How many times have you and I made a box of Duncan Hines brownies? Do you remember the last time you actually read the box recipe directions? Can you recite any of them? I admit I didn’t until I did a Google search. At best I scan the pictures for how many eggs, how much oil and/or water, what oven temperature it requires, and how long to bake them. You and I take for granted our automatic grasp of baking a simple box of brownies but the follow-through on these simple steps challenges Jamie’s success. With her cognitive challenges, distractions come easily for her and her attention to details and thus, follow-through suffers.Jamie reads the package aloud, noting they will need two eggs, ¼ cup oil and ½ cup of water. Jill sends Jamie to the refrigerator for two eggs while she herself pulls oil and a measuring cup out of a cabinet. Next, Jamie reads the first step of the recipe instructions, Preheat oven to 350 degrees. Jill helps Jamie figure out our dinosaur of an oven in OT. This oven comes from the dark ages with its knobs and dials! Jamie turns the knob to 350 degrees with Jill’s guidance and explanation on how to actually turn the oven on with a second knob. Oven preheating, they move to the next step in the recipe directions.
“GREASE bottom of pan with shortening or cooking spray.” Jill pulls out a can of cooking oil so Jamie may spray the pan. With this task complete, Jill asks Jamie to continue: Empty brownie mix, egg(s), oil and water into large bowl. Jamie follows the instructions, though Jill has Jamie review the recipe step again because she forgot to add one of the ingredients. As I observe, Jamie not surprisingly becomes easily distracted as she asks Jill about her wedding plans, or says how tired she is, or asks her if she watches the TV show “Friends” rather than fully focus on what she’s doing. Jill gently redirects Jamie’s attention to the task at hand.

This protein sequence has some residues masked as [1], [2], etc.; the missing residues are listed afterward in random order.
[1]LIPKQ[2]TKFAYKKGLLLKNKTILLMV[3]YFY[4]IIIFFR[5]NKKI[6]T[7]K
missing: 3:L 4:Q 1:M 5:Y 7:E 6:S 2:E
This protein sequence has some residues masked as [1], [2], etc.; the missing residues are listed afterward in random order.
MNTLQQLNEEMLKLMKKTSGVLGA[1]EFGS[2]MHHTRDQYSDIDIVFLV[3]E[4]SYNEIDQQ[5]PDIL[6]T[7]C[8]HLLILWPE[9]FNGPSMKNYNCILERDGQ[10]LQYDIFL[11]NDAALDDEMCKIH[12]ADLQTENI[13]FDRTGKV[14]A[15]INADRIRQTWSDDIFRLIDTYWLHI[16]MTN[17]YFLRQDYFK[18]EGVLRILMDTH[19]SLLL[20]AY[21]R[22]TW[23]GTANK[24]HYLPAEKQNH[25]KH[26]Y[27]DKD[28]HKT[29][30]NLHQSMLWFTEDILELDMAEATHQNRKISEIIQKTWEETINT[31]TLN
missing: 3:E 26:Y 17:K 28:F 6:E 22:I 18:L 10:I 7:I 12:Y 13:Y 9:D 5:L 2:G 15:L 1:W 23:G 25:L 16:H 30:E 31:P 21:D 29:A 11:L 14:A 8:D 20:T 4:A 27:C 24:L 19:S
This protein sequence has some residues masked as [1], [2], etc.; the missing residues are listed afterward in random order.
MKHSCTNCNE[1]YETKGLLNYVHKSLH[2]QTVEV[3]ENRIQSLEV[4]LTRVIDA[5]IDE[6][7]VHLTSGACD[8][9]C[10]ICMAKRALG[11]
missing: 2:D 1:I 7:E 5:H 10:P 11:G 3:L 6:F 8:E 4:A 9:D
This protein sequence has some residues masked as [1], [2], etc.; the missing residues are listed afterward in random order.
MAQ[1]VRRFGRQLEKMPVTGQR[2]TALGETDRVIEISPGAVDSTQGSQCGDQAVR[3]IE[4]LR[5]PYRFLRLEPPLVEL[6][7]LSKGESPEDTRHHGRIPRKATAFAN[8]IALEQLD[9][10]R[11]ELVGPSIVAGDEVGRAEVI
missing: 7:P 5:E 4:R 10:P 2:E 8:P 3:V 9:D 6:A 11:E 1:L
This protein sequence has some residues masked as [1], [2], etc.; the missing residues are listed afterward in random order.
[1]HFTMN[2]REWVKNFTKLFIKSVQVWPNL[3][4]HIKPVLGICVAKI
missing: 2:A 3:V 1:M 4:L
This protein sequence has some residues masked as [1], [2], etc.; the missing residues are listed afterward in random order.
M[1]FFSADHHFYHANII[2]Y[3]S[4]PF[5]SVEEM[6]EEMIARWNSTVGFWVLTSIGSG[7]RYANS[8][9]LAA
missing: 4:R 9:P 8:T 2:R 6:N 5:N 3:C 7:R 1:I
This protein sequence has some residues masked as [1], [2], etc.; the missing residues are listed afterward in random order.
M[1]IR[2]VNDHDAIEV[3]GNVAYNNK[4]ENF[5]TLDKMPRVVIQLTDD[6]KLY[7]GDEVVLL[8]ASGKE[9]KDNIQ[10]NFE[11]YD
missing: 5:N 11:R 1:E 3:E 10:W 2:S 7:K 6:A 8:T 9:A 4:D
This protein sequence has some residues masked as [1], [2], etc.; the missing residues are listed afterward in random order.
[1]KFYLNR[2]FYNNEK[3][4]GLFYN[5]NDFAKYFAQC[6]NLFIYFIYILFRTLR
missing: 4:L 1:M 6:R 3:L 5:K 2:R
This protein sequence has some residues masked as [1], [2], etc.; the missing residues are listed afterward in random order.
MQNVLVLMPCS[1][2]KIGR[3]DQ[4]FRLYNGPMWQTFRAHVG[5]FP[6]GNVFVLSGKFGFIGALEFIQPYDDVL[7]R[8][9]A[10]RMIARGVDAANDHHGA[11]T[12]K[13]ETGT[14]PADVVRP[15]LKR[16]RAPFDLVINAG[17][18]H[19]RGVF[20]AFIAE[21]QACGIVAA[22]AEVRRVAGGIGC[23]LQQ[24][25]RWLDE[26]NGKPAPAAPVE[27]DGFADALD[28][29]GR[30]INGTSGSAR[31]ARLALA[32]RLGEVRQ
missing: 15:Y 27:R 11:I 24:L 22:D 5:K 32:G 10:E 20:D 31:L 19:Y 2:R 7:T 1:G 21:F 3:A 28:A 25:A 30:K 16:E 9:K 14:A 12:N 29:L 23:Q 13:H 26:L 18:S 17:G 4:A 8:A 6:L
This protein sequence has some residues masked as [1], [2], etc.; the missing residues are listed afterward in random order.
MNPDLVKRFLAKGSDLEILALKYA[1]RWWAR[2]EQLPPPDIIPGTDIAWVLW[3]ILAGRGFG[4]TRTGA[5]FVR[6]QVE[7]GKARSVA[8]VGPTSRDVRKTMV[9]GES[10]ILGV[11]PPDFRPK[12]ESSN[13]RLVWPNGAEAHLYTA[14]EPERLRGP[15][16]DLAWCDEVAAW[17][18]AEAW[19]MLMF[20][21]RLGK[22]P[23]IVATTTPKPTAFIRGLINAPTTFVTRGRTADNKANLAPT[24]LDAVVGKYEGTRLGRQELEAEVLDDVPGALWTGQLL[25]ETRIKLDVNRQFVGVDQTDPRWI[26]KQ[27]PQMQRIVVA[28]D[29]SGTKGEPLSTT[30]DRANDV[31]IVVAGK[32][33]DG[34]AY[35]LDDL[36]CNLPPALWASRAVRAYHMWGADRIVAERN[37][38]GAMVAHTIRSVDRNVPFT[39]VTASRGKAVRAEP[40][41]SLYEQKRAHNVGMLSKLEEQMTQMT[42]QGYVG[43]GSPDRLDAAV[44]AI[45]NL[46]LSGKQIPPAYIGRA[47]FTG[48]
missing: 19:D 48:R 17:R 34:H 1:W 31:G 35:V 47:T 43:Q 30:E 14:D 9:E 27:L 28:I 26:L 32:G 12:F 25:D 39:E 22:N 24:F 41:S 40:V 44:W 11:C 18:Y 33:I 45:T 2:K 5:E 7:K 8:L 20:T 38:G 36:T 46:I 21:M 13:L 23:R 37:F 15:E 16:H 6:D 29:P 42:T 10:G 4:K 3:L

Stir until well-blended (about 50 strokes); spread in greased pan and bake immediately. Once Jamie begins stirring, Jill takes the opportunity to answer a couple of her questions. I notice awkwardness in Jamie’s body as she simultaneously holds the bowl and stirs the brownie mix. Jamie manages the task fine but the coordination challenge presents itself.
Spread the batter evenly into the pan. Jamie now struggles with the coordination of holding the bowl while manipulating the spoon to dump the batter into the pan. Jamie’s upper-body strength or the lack thereof comes into play here too. Jill notices, and suggests that Jamie hold the bowl a different way, giving her specifics on how to do so. Jamie concedes that’s easier and continues pouring the batter. Jill asks Jamie to review the instructions one more time to determine the baking time. She helps Jamie set the timer, then opens the oven door so Jamie can place the brownies inside, cautioning her to be careful. Once the brownies are in the oven, we move to another OT activity until the timer goes off. When the timer buzzes, a quick check with an inserted knife reveals the brownies aren’t done. Jill explains to Jamie they need to bake the brownies a little while longer, in this case, another ten or so minutes.Jill later explained to me that Jamie wants to be independent at home which means cooking more of her favorite things on her own. Additionally, she explained her struggle with following through on task activities, such as a following a recipe, checking on what’s baking, remember she has something baking, etc. to the final outcome: a warm batch of brownies fresh out of the oven.
What about the brownies, you ask? Well, what I know for sure is they smelled awesome and I didn’t get any!
In the Next Blog Entry: A Wild Ride - “Mildly off balance by the sudden, disorienting flow and rhythm of the conversation, I struggled to track Jamie’s line of thinking as she jumps around within the exchange.”
We want to hear from you! Please share your responses and comments by clicking below on “Comment” – you may post them anonymously or using your gmail.com profile name.
“The educated do not share a common body of information, but a common state of mind.” ~Mason Cooley
Please share our blog with others via Facebook, Twitter, or email! Follow our blog! Click on “Join our Site” below.
Blog content is copyrighted property of Wendell Foster’s Campus for Development Disabilities and Carolyn Smith Ferber and/or other blog authors). Content may be used, duplicated or reprinted only with the expressed authorization of the Wendell Foster’s Campus. Permission for use, duplication or reprints may be made to firstname.lastname@example.org.